'American Idol' Recap: 'I'm With the Band'
Caleb Johnson got the "Led" out and Jena Irene brought the audience to life as the top nine tackled the big stage on Wednesday night's performance show.
American Idol channeled the spirit of Pamela Des Barres sans the groupie element with its “I’m With the Band” theme night.
The remaining nine vocalists, who enjoyed a “rock star meet-and-greet” with Fall Out Boy’s Patrick Stump and Pete Wentz, learned some touring advice on how to get along when you hate each other (Stump’s advice: high fives) and how to prepare a set list “carefully” to protect your voice.
They also did the first group number of the season with a medley of rock hits, consciously uncoupling the audience with selections by Coldplay, The Rolling Stones, and Fall Out Boy. Malaya Watson's head-banging moves were definitely a highlight, and host Ryan Seacrest couldn't help mimicking the teen's moves.
The evening also featured the robbery of Seacrest’s shoe by Harry Connick Jr., giant gummy bears, Keith Urban and Connick sniping at each other (“What is 40 feet long and has eight teeth? The front row at one of Keith Urban’s concerts,” said Connick) and plenty of pre-shot footage of the Idols in their natural environment filling out the two-hour episode.
Alex Preston kicked things off by showing his sensitive side with “Don’t Speak,” by No Doubt. Randy Jackson predicted Preston would make it his own, and he did. Preston started things off a cappella tapping his guitar, and then transforming the ballad into a jazzy, cool, scatting ditty. Urban expressed a wish for more “edge” to his performance, while Jennifer Lopez felt it “sucked the energy” out of the original, and Connick advised him to “move things around” and “physically move around the stage.”
Majesty Rose tackled a big song with “Shake It Out” by Florence and the Machine. Her instrument of choice fronting the band? A tambourine. While she started off a bit rough, Rose’s energy was infectious. Although Lopez said that vocally it was all over the place, performance wise, she gave it a “10.” Connick loved the arrangement, but felt Rose needed to work on being a performer and “owning the stage.” Urban advised her to learn how to center herself, rein in the “adrenaline” and draw the audience in.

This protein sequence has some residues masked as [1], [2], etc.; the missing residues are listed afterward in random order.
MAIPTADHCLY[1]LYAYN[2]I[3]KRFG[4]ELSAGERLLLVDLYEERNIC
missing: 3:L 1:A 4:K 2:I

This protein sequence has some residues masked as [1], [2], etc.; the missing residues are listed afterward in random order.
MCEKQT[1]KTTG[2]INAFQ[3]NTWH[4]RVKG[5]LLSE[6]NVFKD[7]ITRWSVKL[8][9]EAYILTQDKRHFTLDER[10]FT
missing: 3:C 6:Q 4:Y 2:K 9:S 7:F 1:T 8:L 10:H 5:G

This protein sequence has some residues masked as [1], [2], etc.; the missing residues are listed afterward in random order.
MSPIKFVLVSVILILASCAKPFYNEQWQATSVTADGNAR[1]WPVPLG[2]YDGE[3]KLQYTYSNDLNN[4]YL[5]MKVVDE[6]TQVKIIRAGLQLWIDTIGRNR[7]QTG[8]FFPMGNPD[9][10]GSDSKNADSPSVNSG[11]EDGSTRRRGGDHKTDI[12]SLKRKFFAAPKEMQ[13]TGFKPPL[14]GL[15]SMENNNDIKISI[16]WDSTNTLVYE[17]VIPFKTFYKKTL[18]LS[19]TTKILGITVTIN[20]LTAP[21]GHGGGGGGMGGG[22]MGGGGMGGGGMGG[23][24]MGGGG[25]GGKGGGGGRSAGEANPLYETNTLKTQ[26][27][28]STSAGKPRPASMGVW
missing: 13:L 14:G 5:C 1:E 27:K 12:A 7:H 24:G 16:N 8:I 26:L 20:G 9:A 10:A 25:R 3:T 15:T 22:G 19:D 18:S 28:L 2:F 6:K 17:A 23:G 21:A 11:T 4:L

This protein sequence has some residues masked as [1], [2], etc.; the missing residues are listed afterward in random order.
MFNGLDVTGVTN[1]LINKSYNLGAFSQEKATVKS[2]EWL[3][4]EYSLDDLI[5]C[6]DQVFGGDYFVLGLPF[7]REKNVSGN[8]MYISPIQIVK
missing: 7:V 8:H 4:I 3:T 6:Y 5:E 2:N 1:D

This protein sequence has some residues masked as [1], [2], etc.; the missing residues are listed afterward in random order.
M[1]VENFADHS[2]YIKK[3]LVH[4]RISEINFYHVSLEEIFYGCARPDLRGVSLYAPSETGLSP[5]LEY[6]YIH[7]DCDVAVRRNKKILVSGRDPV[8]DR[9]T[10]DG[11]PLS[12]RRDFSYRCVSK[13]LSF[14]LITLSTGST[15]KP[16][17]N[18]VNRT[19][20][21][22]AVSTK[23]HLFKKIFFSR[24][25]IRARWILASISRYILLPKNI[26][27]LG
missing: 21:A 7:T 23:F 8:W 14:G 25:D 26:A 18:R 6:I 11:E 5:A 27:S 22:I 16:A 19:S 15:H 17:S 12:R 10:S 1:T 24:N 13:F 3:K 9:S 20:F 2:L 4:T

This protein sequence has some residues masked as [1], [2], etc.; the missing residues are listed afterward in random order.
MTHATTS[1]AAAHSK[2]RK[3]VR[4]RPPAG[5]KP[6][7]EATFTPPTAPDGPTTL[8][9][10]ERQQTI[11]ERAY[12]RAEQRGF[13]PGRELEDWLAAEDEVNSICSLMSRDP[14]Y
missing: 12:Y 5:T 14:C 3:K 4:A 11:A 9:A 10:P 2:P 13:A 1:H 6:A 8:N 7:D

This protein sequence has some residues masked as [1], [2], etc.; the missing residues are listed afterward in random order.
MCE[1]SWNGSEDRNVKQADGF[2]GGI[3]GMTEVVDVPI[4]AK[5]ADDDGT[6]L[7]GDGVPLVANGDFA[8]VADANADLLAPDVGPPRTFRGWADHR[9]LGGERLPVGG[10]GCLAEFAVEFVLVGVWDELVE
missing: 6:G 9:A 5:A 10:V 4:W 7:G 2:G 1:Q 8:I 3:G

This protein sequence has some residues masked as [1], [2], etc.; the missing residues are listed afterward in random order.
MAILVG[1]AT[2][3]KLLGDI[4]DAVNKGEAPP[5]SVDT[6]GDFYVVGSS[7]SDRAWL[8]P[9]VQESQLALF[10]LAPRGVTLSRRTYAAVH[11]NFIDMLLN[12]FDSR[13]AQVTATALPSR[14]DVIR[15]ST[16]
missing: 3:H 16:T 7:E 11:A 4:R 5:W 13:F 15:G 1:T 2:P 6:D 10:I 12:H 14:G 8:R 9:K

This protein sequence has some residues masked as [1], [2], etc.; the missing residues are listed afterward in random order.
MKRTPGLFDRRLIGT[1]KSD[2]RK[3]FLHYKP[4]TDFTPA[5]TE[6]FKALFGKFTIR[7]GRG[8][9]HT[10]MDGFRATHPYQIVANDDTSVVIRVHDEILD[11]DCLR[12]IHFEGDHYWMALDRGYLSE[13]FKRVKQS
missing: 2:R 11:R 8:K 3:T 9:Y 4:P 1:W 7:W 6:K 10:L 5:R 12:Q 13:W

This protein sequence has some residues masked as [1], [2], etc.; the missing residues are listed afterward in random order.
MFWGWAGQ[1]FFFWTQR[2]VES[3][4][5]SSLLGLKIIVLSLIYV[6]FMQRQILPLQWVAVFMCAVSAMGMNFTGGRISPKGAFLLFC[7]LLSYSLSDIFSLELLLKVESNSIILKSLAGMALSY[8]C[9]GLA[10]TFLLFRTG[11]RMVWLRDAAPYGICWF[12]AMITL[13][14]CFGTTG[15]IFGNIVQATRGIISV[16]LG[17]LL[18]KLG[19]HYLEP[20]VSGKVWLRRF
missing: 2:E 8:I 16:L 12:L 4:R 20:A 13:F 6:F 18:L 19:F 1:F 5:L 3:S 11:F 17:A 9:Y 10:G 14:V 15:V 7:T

Dexter Roberts stayed firmly planted in his country wheelhouse, taking on Little Big Town’s “Boondocks.” Predictably, Roberts gave a sturdy, rock-solid performance worthy of a beer commercial. It was also a bit karaoke, and Connick is still not sold on Roberts' “generic” versions of country anthems. Urban, however, thought Roberts would have had a hit with the song had he recorded it before Little Big Town. Lopez liked it, but agreed with Urban and Connick that Roberts needs to try something different if he sticks around next week.
Tuba-playing cutie Malaya Watson picked “The Long and Winding Road” by The Beatles and showed maturity in an understated and jazzy interpretation of the classic ballad. “That was beautiful, baby,” said Urban, who was pleased Watson showed off her vibrato, personality and spirit. Lopez admired her control. Connick said she was “consistently improving,” but advised her to forget “stardom” and work on her craft and harmonies instead.
Idol’s resident teen heartthrob, Sam Woolf, took the romantic route with Plain White T’s “Hey There Delilah.” Surrounded by glowing light bulbs, he crooned the song with his acoustic guitar and stripped-down arrangement on an already sparse song. Lopez wondered if the teen had someone in mind he was singing to, and advised him to tap into that so he could effectively communicate the message. Connick agreed with Lopez, while Urban once again praised Woolf’s tone, but told him to be “looser” with his voice.
Jess Meuse finally embraced her inner Stevie Nicks and channeled the gypsy goddess with Fleetwood Mac’s “Rhiannon.” Meuse looked way more comfortable this week, and her voice -- which always drew comparisons to Nicks -- was suited for the song, which Connick said was his favorite performance of hers so far. Lopez said Meuse’s confidence is “growing,” and said that although she loves the Slapout Alabama singer’s voice and could listen to it “all day,” now she has to connect more. Urban advised her to learn how to perform without the guitar.
CJ Harris infused blues and soul into The Steel Drivers' “If It Hadn’t Been for Love.” Harris’ decision to bring the band alongside the singer -- complete with a stand-up bass and a washboard -- provided a nice visual, but Urban wasn’t sold, and cautioned Harris to be more expressive in his vocals. Lopez felt Harris was inconsistent, and lost it in the middle. “I couldn’t be there with you,” she said. Connick told him to pound out notes on a piano and “work on your pitch.”
Just when things were getting a little too laid-back, the one guy who lives to front a rock band, Caleb Johnson, brought excitement to the Idol stage and got the “Led” out with Led Zeppelin’s “Dazed and Confused.” Johnson was the one contestant that got the band dynamic, gelling with Rickey Minor and howling at the moon like Robert Plant in a performance that Lopez called “sexy.” Connick praised his act as one that would be “tough to follow.” Urban said that when Johnson was on stage, it was more like the “band was with the singer” and compared him to an “airbag in slow motion.”
Jena Irene, however, had no problem following Johnson with a dark, dramatic, and oh so awesome version of “Bring Me to Life” by Evanescence. Lopez said Irene sounded “phenomenal” but wished she would be more messy with her hair. Urban said she was in “her own lane” and Connick said he was proud of the singer. Seacrest suggested Johnson and Irene do a “duet.” Now THAT would rock on the summer tour!
So who do you think is going home? Who is worthy of the save if there is one tomorrow? Hit us up in the comments!
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